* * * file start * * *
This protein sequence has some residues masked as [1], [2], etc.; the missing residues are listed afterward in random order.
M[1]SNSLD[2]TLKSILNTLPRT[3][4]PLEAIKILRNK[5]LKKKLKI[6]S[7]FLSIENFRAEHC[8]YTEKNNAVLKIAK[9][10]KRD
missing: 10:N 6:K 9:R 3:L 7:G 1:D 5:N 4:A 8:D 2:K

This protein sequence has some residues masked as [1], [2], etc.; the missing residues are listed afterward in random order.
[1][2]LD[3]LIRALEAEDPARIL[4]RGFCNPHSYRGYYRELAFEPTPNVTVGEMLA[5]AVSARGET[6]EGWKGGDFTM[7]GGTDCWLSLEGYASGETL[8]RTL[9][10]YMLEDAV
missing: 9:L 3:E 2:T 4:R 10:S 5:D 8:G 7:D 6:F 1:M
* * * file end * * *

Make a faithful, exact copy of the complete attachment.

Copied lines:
This protein sequence has some residues masked as [1], [2], etc.; the missing residues are listed afterward in random order.
M[1]SNSLD[2]TLKSILNTLPRT[3][4]PLEAIKILRNK[5]LKKKLKI[6]S[7]FLSIENFRAEHC[8]YTEKNNAVLKIAK[9][10]KRD
missing: 10:N 6:K 9:R 3:L 7:G 1:D 5:N 4:A 8:D 2:K

This protein sequence has some residues masked as [1], [2], etc.; the missing residues are listed afterward in random order.
[1][2]LD[3]LIRALEAEDPARIL[4]RGFCNPHSYRGYYRELAFEPTPNVTVGEMLA[5]AVSARGET[6]EGWKGGDFTM[7]GGTDCWLSLEGYASGETL[8]RTL[9][10]YMLEDAV
missing: 9:L 3:E 2:T 4:R 10:S 5:D 8:G 7:D 6:F 1:M